Earlier this year we visited Cotswold Lavender - the farm that produces all of our lovely range, new for this season - to find out how they make the lavender products. Nestled in the Cotswold countryside, this farm was a real visual treat, with buildings composed from the lovely, honey-coloured Cotswold stone and fields upon fields of stunning lavender. We were lucky enough to visit just as they were beginning the lavender harvest - a perfect time to capture the lavender at its photographic finest.

Tucked away along quaint countryside lanes, the farm is run by Charlie, Hannah and Phil, who are passionate about all things lavender. Here, the lavender thrives on the south facing slopes of free-draining limestone soil, sheltered by picturesque hedgerows.

We were amazed with the large variety of lavender grown here. From deep purple to rose pink and even white, we were surrounded by these wonderful plants.

A Brief History of Lavender: References to this plant are found as far back as Ancient Egypt & Greece, as well as the Bible. The word lavender is of uncertain origins - although most agree that it comes from either the Latin lavare, meaning 'to wash', a reference to its purpose, or livere, meaning 'blueish' referring to its colour. Romans used it extensively for its cleansing and medicinal properties and brought it to Britain, where it thrived and has formed part of our culture. Whether it was warding evil spirits away and guarding against the plague in the Middle Ages, filling Queen Victoria's palace (she reinvigorated the lavender industry and even appointed a special Lavender Purveyor) or being used in the First World War for dressings due to its antibacterial properties, lavender has a rich cultural history.

Our lovely buyer Michelle striking a pose amongst a beautiful wildflower field, with the Cotswold lavender on the horizon.

The lavender is harvested using the tractor shown in the image above. Once enough lavender is collected to fill the trailer, a special lid is placed on top of the trailer to seal it. Rainwater is then heated to produce steam, which is piped into the trailer. The steam causes the oil glands in the lavender to open and allows the oil to evaporate into the steam, which is then collected in a funnel shaped lid that sits on top of the condenser tank. The oil then passes through the condenser, which uses cold rainwater to cool and separate the oil and water. It does this as it travels to the separator tank. Here the water and oil are allowed to settle out, with the oil forming a layer on top of the water, which is then collected for use. This method is not only good for the environment, it also guarantees a pure essential oil. It is a process unchanged since the Ancient Egyptian and Roman times.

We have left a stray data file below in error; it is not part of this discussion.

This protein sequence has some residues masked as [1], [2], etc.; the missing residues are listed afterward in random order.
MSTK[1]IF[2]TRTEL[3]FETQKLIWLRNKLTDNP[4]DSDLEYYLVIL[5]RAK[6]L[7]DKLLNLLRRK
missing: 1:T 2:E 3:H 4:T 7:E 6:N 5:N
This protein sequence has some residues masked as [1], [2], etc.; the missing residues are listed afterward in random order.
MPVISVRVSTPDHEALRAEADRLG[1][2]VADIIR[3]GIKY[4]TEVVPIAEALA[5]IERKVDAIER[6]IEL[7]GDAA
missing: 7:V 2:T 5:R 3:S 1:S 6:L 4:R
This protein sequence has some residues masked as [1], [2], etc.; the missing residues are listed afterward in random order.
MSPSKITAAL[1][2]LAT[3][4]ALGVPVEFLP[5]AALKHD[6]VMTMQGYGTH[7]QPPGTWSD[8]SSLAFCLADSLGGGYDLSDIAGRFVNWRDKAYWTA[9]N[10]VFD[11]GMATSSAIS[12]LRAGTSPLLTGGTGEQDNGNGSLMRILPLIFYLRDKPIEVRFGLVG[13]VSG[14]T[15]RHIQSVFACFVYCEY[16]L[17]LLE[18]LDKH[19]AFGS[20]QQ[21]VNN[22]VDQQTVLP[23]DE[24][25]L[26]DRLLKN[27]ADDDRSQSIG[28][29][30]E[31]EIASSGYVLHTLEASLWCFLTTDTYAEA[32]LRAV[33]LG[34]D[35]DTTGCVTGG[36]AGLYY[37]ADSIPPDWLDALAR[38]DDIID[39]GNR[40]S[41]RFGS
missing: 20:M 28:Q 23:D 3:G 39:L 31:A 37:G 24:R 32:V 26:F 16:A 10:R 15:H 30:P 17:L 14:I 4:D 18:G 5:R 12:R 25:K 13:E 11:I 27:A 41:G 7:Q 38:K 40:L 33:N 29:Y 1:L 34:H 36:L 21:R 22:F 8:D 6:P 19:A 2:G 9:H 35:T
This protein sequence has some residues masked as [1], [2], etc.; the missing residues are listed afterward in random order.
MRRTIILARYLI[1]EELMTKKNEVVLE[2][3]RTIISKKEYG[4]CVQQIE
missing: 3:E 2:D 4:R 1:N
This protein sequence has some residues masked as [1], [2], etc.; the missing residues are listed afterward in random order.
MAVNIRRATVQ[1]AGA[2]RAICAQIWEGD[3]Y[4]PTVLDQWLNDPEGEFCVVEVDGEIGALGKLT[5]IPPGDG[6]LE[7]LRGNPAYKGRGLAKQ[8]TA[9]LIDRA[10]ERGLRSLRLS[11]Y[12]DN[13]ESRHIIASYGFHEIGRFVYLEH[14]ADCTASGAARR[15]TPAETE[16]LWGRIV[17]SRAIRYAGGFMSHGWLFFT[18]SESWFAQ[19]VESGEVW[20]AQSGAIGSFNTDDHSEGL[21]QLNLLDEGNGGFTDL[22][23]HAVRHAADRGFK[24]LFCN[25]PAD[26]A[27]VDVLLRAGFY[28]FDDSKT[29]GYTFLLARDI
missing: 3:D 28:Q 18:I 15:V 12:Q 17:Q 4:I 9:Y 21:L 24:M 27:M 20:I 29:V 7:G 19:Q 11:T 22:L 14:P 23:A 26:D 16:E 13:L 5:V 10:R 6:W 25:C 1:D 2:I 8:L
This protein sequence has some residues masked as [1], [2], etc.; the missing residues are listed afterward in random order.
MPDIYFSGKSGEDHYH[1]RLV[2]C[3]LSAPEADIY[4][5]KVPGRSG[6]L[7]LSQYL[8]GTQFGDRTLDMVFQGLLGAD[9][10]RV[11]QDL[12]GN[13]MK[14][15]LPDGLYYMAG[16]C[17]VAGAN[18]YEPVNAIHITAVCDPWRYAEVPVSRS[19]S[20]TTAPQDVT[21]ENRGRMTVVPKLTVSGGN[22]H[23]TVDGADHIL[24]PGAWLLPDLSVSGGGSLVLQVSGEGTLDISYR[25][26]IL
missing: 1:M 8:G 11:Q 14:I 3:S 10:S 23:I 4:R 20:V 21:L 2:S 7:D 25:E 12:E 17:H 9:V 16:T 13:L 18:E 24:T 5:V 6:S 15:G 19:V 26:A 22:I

Lavender has many special properties and is used to alleviate a variety of ailments, including insect bites, indigestion, heartburn and migraines. It also acts as an aid to sleep and relaxation and helps freshen rooms with its delightful fragrance.

Click on the image to shop our Cotswold Lavender range. Whether it is a moisturising hand cream or slumber spray for a peaceful nights sleep, some scented drawer liners to infuse your clothes with the lovely scent of lavender or the room fragrance. Anyone would be delighted to receive the beautifully presented slumber gift set, which includes a slumber spray, slumber gel, soap and a pretty bag of dried lavender.

What could be better than a product that is grown and distilled in the Cotswold Hills?

Lavender Shortbread Recipe
This simple yet delicious recipe is Cotswold Lavender's & we thought we would share it with you!
175g butter
75g caster sugar
200g plain flour
40g ground rice
1 level teaspoon of dried Culinary Lavender flowers


  1. Preheat the oven to 160°C
  2. Grease a baking tin.
  3. Place the plain flour, ground rice and sugar into a bowl and rub in the butter thoroughly with your fingertips, or let a mixer do the hard work for you.
  4. Add the lavender and mix evenly through the mixture.
  5. Press the mixture into the greased tin, prick with a fork and bake for about 35 minutes.
  6. Cut into wedges or fingers whilst still hot and leave to cool the baking tin.
  7. Sprinkle with some caster or lavender sugar and serve.

What is your favourite use for lavender? Do you have another lavender recipe you would like to share with us? We'd love to hear from you on all things lavender - just leave us a comment using the box below!

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